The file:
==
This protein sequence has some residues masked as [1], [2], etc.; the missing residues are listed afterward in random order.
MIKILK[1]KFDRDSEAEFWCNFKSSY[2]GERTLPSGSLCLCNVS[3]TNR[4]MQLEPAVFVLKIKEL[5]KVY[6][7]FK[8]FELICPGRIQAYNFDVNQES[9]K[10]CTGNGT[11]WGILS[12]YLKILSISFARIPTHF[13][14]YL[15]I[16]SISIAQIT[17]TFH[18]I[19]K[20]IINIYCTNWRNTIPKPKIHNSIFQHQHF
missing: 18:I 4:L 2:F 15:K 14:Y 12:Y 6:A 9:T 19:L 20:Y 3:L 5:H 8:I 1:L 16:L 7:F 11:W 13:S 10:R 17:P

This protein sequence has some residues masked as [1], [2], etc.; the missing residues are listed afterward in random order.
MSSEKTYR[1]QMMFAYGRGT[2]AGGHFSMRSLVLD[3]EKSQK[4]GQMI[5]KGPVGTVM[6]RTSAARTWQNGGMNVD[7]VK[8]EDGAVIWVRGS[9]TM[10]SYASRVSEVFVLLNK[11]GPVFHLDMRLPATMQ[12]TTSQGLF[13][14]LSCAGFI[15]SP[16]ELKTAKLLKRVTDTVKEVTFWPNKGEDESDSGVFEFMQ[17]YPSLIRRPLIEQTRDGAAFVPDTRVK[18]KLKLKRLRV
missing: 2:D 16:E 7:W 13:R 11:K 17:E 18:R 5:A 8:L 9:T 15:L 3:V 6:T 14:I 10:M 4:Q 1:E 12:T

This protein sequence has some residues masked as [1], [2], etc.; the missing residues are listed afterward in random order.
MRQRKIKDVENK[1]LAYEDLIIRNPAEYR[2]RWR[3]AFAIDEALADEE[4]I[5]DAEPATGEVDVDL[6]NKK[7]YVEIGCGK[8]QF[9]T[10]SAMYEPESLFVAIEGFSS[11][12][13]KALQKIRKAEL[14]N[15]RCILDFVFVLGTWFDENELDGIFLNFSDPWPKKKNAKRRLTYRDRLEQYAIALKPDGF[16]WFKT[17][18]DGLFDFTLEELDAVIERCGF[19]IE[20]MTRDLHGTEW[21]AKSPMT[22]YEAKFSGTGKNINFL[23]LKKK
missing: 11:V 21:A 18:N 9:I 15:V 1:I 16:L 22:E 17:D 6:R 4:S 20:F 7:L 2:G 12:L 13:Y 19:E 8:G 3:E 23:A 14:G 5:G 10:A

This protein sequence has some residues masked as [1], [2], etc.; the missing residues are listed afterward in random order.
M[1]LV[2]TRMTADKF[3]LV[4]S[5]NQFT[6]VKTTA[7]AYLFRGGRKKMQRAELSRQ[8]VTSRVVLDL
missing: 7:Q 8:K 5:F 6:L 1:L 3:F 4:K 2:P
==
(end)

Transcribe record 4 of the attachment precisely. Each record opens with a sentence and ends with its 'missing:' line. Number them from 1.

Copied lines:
This protein sequence has some residues masked as [1], [2], etc.; the missing residues are listed afterward in random order.
M[1]LV[2]TRMTADKF[3]LV[4]S[5]NQFT[6]VKTTA[7]AYLFRGGRKKMQRAELSRQ[8]VTSRVVLDL
missing: 7:Q 8:K 5:F 6:L 1:L 3:F 4:K 2:P